Christine de Beer - effortless floral craftsman
Piled Pine Needle Tabletop Wreath
Place dry pine needles in a bowl
Pour wood glue over the pine needles
Thin the wood glue with warm water.
Mix the glue and pine needles to make sure that the needles are covered in glue
Lightly pile the needles in a circle. I am working inside an upturned catering tray lid to guide the wreath shape and catch all the glue spills.
Keep on piling pine needles
Make sure the foundation is still light and airy but secure. Have a look around the circle and add needles where the connection seems weak
The next layer should add a bit of height to the wreath. Do not pat it down. Let the pine needles trickle from your fingers
The two layers should add enough height to help the next few pine needles to stand upright.
Glue in needles to stand on end. It should look like they just fell from the tree and froze that way
Set the wreath aside to dry overnight
Carefully lift the wreath from the plastic, first by flexing the tray to loosen the glue, and then carefully wiggle any bits that are still stuck.
Place your hand under the wreath and lift it out of the tray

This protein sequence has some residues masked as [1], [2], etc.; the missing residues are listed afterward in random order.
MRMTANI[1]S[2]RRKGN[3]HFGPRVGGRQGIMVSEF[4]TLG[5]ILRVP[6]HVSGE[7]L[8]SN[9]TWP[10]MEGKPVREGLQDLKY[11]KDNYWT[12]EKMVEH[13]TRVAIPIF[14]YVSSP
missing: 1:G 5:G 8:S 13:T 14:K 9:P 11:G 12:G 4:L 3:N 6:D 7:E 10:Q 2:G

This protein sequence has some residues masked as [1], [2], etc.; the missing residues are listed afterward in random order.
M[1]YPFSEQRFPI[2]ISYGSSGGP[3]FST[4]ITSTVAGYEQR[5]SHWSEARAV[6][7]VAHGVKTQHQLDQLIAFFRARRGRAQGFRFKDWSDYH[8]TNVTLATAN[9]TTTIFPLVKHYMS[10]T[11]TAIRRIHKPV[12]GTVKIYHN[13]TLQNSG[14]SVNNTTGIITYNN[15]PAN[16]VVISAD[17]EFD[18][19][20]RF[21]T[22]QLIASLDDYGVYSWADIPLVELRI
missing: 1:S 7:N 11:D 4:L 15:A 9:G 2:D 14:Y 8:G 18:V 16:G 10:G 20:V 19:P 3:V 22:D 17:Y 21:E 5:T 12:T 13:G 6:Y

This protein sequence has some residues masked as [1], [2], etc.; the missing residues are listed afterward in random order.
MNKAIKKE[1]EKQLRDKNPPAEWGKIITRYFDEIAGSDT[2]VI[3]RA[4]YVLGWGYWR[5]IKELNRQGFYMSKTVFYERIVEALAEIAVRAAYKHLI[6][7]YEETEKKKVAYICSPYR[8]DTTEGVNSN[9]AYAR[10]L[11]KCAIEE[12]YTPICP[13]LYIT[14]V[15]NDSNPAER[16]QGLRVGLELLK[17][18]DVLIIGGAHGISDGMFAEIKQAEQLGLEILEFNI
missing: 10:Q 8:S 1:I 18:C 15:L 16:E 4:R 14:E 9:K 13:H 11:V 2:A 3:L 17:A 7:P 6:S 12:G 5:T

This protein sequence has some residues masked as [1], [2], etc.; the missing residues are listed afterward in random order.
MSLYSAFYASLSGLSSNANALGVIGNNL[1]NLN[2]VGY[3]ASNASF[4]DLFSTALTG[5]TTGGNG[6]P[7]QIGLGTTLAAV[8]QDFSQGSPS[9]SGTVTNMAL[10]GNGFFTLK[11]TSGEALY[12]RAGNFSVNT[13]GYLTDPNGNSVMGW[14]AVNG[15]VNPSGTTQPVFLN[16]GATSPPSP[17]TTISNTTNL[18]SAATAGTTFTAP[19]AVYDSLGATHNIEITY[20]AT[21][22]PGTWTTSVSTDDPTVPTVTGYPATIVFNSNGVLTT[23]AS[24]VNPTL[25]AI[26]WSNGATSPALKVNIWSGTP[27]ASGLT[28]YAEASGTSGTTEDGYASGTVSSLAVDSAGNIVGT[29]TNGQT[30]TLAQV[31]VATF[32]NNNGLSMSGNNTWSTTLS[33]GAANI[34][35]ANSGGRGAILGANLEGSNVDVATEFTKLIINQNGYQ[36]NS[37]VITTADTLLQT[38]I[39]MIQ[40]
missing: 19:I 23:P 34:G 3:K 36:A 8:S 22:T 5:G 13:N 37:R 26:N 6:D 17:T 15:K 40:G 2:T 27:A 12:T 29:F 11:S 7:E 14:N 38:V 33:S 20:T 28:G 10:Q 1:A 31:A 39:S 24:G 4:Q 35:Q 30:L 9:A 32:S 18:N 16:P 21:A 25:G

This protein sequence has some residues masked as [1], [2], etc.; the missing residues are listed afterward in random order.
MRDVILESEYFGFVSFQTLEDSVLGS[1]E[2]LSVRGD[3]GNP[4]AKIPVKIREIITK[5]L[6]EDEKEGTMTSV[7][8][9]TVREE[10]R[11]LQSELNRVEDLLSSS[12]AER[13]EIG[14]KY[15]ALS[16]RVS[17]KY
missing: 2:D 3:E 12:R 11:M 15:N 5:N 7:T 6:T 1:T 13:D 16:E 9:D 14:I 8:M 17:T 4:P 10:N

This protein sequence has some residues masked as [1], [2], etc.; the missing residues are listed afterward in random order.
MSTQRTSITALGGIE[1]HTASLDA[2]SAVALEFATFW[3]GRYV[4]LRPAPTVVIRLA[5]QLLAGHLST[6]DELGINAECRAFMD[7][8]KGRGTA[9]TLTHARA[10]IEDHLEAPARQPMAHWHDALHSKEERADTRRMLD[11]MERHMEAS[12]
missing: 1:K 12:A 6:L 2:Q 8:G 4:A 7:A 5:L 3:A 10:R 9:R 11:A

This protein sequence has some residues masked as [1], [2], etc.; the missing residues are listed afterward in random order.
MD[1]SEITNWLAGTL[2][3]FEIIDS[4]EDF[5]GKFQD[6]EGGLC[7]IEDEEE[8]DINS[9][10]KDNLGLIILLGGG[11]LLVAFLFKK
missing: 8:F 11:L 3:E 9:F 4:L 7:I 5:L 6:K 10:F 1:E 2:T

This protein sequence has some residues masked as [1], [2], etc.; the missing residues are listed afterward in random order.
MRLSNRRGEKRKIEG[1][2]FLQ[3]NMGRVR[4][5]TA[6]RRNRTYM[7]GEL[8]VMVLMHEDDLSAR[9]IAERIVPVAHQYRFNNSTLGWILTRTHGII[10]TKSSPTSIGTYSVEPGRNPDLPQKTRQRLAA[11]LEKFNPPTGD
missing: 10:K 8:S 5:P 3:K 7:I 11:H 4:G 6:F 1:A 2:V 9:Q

Gently shake the wreath to make sure there are no weak points
Piled Pine Needle Tabletop Wreath ready to design with
Fill the bottom of a lipped cake stand with water and float just a few stems of white hydrangea shooting star flower heads. Place the Piled Pine Needle Tabletop Wreath to rest lightly on the lip of the cake stand but away from from the water. Add a few frosted glass baubles, the eucalyptus snow flakes (See Tutorial below for how to make Eucalyptus Snow Flakes) and more dried pine needles
This was the fourth (and last) design I did in my "All things Autumn (by which I mean all things chocolate)" floral art demonstration
Place a water tube at an angle in lumber so that the Zantedeschia float just above the base to show off the delicate grass snippets scattered up the stem
Glue the most delicate twig table top Christmas tree